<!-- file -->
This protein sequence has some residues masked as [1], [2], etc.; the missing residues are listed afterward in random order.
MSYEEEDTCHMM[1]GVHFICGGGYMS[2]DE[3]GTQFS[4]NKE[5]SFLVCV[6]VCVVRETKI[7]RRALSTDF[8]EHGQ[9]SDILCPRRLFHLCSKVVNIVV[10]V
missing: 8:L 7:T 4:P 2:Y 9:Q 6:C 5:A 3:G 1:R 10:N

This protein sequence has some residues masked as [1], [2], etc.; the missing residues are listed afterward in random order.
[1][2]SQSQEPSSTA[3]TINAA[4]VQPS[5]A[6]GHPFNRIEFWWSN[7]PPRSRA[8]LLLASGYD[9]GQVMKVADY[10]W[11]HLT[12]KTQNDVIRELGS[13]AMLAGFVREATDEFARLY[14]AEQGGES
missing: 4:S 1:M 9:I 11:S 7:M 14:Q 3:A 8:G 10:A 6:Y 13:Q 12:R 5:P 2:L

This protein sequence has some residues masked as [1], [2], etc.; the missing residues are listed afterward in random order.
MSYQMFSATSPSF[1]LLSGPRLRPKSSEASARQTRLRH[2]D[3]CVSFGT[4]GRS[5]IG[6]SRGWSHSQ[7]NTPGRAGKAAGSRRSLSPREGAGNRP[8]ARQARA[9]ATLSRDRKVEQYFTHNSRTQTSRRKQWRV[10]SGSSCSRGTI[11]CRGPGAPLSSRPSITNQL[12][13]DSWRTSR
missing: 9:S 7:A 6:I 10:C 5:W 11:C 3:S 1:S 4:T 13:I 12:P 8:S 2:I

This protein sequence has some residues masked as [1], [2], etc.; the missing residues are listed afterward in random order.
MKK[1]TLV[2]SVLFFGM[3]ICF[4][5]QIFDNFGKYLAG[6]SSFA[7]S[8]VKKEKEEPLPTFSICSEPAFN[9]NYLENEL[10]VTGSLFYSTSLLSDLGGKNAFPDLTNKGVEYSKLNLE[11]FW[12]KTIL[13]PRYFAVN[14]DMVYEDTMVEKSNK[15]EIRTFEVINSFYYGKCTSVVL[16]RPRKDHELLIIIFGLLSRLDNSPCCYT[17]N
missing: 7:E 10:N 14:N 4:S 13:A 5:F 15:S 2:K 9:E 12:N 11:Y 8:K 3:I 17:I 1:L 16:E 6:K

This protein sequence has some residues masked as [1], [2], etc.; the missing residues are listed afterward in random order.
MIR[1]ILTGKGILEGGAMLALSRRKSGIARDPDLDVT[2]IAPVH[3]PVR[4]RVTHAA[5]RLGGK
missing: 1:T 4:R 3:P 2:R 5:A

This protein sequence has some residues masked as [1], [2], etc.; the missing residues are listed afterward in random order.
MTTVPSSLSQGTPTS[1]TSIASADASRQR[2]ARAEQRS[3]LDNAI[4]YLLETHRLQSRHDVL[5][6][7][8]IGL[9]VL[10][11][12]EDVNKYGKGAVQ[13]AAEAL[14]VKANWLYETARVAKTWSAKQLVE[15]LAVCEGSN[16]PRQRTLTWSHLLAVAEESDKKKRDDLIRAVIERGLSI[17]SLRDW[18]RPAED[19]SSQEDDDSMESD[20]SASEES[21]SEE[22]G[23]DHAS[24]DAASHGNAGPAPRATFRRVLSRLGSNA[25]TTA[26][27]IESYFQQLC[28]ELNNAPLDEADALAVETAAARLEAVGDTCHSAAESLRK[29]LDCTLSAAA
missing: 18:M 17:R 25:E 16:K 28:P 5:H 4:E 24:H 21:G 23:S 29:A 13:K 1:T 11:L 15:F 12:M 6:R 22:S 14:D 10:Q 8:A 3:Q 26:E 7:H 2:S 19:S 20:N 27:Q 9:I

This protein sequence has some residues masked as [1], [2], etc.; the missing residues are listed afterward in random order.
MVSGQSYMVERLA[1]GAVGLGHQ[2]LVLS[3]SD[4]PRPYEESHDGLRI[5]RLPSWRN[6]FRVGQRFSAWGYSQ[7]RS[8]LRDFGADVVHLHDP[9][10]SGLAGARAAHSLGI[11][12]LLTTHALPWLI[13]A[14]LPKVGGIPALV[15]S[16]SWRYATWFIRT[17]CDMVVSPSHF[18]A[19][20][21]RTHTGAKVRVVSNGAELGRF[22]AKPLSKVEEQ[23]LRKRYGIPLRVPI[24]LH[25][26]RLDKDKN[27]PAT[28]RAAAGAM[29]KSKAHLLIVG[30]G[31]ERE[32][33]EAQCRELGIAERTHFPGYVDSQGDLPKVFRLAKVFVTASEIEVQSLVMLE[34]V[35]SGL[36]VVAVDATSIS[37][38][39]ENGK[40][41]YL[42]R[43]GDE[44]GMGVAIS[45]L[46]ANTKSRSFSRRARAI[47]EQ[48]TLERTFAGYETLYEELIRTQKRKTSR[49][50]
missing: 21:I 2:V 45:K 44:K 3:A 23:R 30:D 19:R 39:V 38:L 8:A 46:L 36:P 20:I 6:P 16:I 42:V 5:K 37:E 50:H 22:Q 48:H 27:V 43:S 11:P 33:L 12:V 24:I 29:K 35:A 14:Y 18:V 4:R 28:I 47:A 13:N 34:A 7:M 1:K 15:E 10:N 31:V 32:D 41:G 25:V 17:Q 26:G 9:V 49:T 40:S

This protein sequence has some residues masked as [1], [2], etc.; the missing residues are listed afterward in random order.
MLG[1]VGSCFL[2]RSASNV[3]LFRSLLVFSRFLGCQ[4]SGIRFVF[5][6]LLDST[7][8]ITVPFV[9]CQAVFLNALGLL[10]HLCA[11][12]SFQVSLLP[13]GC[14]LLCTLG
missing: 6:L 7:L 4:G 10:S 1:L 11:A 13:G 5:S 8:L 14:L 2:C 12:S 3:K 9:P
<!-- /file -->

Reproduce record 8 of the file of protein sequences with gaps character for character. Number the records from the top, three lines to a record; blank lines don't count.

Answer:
This protein sequence has some residues masked as [1], [2], etc.; the missing residues are listed afterward in random order.
MLG[1]VGSCFL[2]RSASNV[3]LFRSLLVFSRFLGCQ[4]SGIRFVF[5][6]LLDST[7][8]ITVPFV[9]CQAVFLNALGLL[10]HLCA[11][12]SFQVSLLP[13]GC[14]LLCTLG
missing: 6:L 7:L 4:G 10:S 1:L 11:A 13:G 5:S 8:L 14:L 2:C 12:S 3:K 9:P